Local Politics: Who wants to be a millionaire?

Vax-a-Million is not the first time the governor has treated public health like a lottery ticket

Craig Calcaterra
Ohio Governor Mike DeWine stresses the importance of getting vaccinated during a press conference at the Wolstein Center in Cleveland on Tuesday April 27, 2021.

Last week, Gov. Mike DeWine announced that Ohioans will be eligible to enter the "Vax-a-Million" lottery that will pay out $1 million each to five vaccinated adults. Vaccinated teenagers will get in on the fun, too, with five of them receiving full-ride scholarships to one of Ohio's public universities upon proof of jabbing. The drawings will take place over five successive weeks, with the first occurring on Wednesday, May 26, and registration for the lottery opened today (Tuesday, May 18).

The announcement was certainly attention-grabbing and, as a result, Ohio has been national news since the announcement of this scheme. But I think it's worth noting that this is not the first time Governor DeWine has asked us to treat matters of public health like a lottery ticket.

More than a year before Vax-a-Million was announced, when we were nearly two months into the almost quaint early phase of the pandemic, DeWine and then-Ohio Health Director Amy Acton spoke to us in reassuring tones each day, telling us that if we all pulled together and did what was right, we'd make it through this mess. Then, on May 7,  DeWine pivoted from a pandemic plan that depended on certain benchmarks for COVID testing, infection rates, and the production of personal protective equipment to one in which such benchmarks were set aside and the state began to fully open up from lockdown, well, just because. 

In his address to the state that day, DeWine essentially abandoned the "things will get back to normal when we all pull together and do what's right" talk and pivoted to reopening being a "gamble" we had to take, regardless of whether benchmarks had been met. A gamble that was "going to determine really if we can do this or not." Based on the number of infections, hospitalizations and deaths that followed that hasty reopening, I'd say it was a gamble we lost.

A year later and we're still gambling. Quite literally now, having once again given up on the notion that simply imploring people to do the right thing will convince them to do the right thing. 

I am somewhat optimistic, though, that Vax-a-Million will be more successful in getting the sizable number of vaccine resisters in our midst to go get jabbed than I was about the reopening gamble's chances of keeping Ohioans healthy and alive. Early numbers support this belief, too. In the days following the lottery’s unveiling, the rate of vaccinations among the 30-to-54 age range increased by 6 percent after weeks of decline, according to state Health Director Stephanie McCloud.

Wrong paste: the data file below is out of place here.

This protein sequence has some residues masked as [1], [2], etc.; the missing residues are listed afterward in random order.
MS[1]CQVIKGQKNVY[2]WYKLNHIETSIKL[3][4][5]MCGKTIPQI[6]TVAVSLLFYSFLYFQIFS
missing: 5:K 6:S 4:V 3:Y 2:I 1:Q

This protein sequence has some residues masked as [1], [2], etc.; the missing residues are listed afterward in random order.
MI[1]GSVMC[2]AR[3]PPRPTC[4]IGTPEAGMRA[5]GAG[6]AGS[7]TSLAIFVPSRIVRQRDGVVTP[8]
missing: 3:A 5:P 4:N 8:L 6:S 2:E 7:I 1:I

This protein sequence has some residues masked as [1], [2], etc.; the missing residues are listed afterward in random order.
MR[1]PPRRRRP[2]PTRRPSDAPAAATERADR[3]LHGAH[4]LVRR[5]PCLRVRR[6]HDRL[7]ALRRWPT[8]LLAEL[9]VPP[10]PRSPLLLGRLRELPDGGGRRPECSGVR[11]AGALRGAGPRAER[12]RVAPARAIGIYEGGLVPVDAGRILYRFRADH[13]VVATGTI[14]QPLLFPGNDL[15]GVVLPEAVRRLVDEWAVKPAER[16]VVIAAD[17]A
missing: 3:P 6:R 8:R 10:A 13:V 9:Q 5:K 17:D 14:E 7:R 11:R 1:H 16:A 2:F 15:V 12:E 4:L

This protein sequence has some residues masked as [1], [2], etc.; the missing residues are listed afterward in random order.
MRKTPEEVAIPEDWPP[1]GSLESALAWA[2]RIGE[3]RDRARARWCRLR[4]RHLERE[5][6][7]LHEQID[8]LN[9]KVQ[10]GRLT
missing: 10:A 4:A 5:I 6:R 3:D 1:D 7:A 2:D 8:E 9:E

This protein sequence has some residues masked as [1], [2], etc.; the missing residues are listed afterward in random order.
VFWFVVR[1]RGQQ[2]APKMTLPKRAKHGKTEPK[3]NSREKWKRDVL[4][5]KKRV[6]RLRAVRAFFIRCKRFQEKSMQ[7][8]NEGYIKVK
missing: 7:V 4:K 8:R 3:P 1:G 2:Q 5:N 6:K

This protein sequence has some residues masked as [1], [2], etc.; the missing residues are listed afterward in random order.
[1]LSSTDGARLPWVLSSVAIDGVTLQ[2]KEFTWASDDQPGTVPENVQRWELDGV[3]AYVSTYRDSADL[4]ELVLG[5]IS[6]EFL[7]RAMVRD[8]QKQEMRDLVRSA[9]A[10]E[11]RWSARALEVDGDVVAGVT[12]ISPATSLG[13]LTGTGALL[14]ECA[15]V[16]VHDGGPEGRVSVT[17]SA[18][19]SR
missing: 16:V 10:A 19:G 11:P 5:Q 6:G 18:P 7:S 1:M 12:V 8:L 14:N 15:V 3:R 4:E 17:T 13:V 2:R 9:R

I mean, no, a less than one-in-a-million chance to win a million bucks doesn't represent the best odds, but the people who to this point have hesitated to get vaccines no doubt include a lot of folks who threw around the phrase "99 percent survival rate" last year and thought that it meant that anti-COVID precautions were unnecessary. For once the fact that a lot of people are bad at math will probably work to our advantage.

Maybe there are better ideas out there. Perhaps giving 50,000 people a guaranteed $100 each to get vaccinated would bring better returns than giving five people a chance at $1 million. Maybe giving a million people a free $1 donut would work better, too. But we really don't know, and counting on the rationality of the public has not exactly been a winning strategy since all of this began, so my view is that Governor Wonka's Golden Ticket plan is worth a shot. Besides, it's not like there are a ton of alternatives to either gambling or bribery.

Public health experts have said that people possess an ethical and moral duty to promote not just their own health but the health of the public at large. They have said that everyone should do their necessary part to put a stop to the pandemic, and that vaccine plans that depend on payment or bribery create a moral hazard where, in the future, people will be even more hesitant to do what is right in an emergency and instead will be inclined to hold out for the money or a lottery ticket.

I agree with that on an intellectual level, but if the last year and change has taught us anything, it’s that such idealism about a person’s duties and their willingness to fulfill them when they are free to do literally anything else falls somewhere between "quaint" and "laughable" on the "whaddaya think is gonna really happen?" scale. I want Ohioans to do the right thing for the right reasons. I really and truly do. But given how little good simply wanting that has done in the past year, I'm realistic.

All hail Vax-a-Million! Let us achieve with Plinko that which we could not with prudence.